Guardianships aren't something that people like to think about because they are usually used after a tragic situation or some other tough time for a family. There are guardianships for both children in need and adults in need.
The Florida statutes require that a guardian be appointed for a minor child when the parents of the child die or become mentally or physically incapacitated to the extent that they are unable to take care of the minor child. The second situation is when the child acquires property valued over the amount of $15,000.00. This could be via an inheritance or an insurance settlement or even a personal injury lawsuit. In both of these situations, the court would appoint a guardian who is then supervised by the court. The guardianship generally lasts until the minor child reaches the age of 18 unless the court terminates the guardianship earlier by court order.
There are also two instances of guardianship regarding adults. There are full and limited guardianships depending on the extent of the need for the person in need. The first type is when a guardian is appointed to assist a person in the management of all of their affairs. The second type is if a person only needs assistance with certain affairs. The guardianship may be voluntary or involuntary.
The Douglas Law Firm will be able to guide you through this difficult time.
DEATH OF PARENT OR THEIR INCAPACITY
Any adult with an interest in the welfare of the child can petition the court to become appointed the guardian of the child under Chapter 744 of the Florida Statues. Parents can make advance preparations and name a "preneed" guardian where they name a party that they desire to be appointed as the guardian of their child in case of their death. The court is not bound by the by the parents’ declaration as the court needs to confirm that the person chosen by the parent meets the requirements under the law. If there is no preneed declaration, then as noted above, any adult with an interest in the welfare of the child can petition to become guardian. This will usually be a family member such as an aunt, uncle or grandparent. In either situation, once the guardian is appointed, the guardian's rights and duties include all of those legal rights as necessary to take care of the interest of the child and the child’s property.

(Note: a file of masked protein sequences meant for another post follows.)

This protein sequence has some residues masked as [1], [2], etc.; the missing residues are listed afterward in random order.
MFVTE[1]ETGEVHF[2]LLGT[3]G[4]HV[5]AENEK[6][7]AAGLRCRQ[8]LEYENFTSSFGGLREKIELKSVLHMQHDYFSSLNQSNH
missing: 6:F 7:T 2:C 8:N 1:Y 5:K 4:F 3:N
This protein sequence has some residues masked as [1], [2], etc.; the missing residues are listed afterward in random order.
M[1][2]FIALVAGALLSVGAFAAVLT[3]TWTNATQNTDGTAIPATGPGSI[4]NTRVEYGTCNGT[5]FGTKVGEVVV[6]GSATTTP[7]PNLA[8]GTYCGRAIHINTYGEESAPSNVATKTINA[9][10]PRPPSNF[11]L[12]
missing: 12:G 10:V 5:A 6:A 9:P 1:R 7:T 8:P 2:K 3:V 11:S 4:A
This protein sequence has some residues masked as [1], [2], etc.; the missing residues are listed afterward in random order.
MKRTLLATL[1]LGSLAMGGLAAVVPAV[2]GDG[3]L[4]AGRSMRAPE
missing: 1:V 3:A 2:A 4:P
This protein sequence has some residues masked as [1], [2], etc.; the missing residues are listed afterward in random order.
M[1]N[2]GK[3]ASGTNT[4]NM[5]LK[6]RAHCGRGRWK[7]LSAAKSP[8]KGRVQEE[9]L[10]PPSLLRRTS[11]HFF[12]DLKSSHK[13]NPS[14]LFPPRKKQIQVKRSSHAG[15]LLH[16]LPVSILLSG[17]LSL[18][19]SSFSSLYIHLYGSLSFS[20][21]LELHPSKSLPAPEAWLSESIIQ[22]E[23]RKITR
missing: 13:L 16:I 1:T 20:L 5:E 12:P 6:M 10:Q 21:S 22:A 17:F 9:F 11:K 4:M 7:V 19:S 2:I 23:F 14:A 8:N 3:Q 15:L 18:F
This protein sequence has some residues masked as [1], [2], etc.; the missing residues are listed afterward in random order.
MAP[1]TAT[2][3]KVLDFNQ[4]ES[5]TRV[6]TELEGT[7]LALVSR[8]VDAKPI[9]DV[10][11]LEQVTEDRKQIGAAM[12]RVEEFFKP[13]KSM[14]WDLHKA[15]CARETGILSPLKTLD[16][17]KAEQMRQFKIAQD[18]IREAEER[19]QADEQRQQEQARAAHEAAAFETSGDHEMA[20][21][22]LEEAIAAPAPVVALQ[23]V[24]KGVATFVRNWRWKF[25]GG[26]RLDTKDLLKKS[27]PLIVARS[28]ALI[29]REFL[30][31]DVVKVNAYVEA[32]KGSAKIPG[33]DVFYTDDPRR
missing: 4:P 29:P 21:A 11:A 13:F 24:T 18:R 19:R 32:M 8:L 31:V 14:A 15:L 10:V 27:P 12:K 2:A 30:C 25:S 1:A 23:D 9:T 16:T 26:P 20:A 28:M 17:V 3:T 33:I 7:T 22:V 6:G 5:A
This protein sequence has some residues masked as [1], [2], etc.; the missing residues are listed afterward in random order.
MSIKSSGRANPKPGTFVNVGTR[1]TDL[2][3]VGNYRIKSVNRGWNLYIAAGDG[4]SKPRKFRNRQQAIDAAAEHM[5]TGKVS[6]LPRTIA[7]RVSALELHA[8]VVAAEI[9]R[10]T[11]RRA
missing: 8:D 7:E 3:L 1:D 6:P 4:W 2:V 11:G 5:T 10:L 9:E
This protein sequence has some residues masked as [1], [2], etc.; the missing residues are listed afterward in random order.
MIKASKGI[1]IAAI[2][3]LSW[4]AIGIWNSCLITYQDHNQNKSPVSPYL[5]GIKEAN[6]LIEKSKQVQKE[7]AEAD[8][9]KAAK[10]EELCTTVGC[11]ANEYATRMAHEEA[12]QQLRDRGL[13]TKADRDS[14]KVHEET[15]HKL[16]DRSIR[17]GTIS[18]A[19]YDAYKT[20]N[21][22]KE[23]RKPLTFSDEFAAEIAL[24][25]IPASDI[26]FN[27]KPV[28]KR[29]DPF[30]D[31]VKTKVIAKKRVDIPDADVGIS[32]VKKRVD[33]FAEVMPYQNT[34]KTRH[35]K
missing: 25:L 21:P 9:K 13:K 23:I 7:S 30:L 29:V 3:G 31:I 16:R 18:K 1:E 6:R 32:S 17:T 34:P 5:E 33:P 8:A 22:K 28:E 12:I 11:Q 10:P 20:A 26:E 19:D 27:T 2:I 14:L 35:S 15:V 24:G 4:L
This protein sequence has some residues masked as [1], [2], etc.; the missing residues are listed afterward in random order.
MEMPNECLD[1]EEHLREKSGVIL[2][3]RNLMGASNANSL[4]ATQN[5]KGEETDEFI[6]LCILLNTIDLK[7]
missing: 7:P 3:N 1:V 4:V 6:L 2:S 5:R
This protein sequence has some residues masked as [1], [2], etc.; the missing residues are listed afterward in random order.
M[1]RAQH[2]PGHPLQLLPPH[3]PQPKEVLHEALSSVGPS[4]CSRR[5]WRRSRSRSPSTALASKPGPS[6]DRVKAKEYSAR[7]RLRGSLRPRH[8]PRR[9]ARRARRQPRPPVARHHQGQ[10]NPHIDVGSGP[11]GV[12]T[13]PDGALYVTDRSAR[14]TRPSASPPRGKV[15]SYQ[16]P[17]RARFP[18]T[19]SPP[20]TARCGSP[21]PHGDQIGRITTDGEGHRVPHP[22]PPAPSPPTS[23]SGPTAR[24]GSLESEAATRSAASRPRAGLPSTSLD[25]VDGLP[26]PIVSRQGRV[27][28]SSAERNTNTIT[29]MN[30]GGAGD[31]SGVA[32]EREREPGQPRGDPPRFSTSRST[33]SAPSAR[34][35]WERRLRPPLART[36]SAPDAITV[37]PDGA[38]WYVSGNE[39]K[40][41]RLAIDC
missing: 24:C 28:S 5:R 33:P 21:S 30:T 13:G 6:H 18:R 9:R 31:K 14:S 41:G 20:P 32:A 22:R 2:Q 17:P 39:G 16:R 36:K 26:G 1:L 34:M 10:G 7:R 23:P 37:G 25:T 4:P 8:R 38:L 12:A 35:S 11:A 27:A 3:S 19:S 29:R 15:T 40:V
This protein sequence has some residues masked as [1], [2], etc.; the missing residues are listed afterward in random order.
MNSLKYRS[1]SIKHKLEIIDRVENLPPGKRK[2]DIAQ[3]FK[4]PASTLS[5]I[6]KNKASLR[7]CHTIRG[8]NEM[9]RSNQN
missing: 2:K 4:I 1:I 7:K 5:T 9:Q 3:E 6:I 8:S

MINOR HAS PROPERTY OVER $15,000.00
The parents of minor children are considered as the natural guardian of their children under Florida law and therefore if the child has property valued less than $15,000.00 there is no need for them to become appointed as guardian under the statute. This changes once the value of the property raises above $15,000.00. In this situation, the court must appoint a guardian to manage the money on behalf of the minor child to insure that the child's interests are protected. The parents will generally be appointed but if not available, any relative can be appointed as guardian for the child. If there are no relatives available for the appointment, then any other party can be appointed as guardian as long as the person is a Florida resident. The basic requirements for becoming a guardian are simple and include no felony record and no court cases which involve abuse, abandonment or neglect of a child.
GUARDIANSHIP RELATING TO ADULTS - Involuntary
One of the toughest situations a family can face is when a loved one needs to be forced into a guardianship. This could be, for example, when a parent is suffering from dementia. In this case, the person requesting an involuntary guardianship must file a petition in the county where the party in need of the guardianship lives. The petition advises the court why the person in need is unable to handle their affairs. It must also include the party to be appointed and their qualifications to serve as guardian. After the petition is filed, the judge appoints an attorney to represent the party whose incapacity is being sought. The statute then requires the judge to appoint an examining committee to assess mental capacity and make a determination.
The examining committee consists of three (3) people and must include a medical doctor. The party that filed the petition may not be on the committee nor can anyone on the committee be related to any of the parties involved in the proceedings. The committee submits their reports to the judge who then reviews the findings of the committee. Based on those findings, the judge will make the decision. If the findings support the lack of mental capacity, the judge will appoint a guardian to assist in the handling of the person’s affairs. The judge can appoint a family member as guardian (the preferred type), a professional guardian (if there is a dispute as to who the guardian should be) or public guardian (if there is no family or friends available for appointment).
GUARDIANSHIP RELATING TO ADULTS - Voluntary
The last instance is when a person recognizes that they need assistance in management of their affairs. In this instance, a person can make a request with the court that a guardian be appointed to assist them with their financial affairs. The only requirement is that the request must be accompanied by a physician’s declaration stating that the person understands the nature of the guardianship and is in need of assistance in handling their affairs. Even though the guardianship is voluntary, it is still monitored by the court. The person who has requested that a guardian be appointed has the authority to terminate the guardianship at any time by filing notice with the Court.
The Douglas Law Firm can help
All of the rules and regulations for appointment of a guardian for children and adults are fully detailed in Chapter 744 of the Florida Statues. The attorneys at The Douglas Law Firm can help guide you through the details to ensure that the interests of you and your family are protected no matter the situation. Give us a call today for a complimentary consultation (800) 705-5457.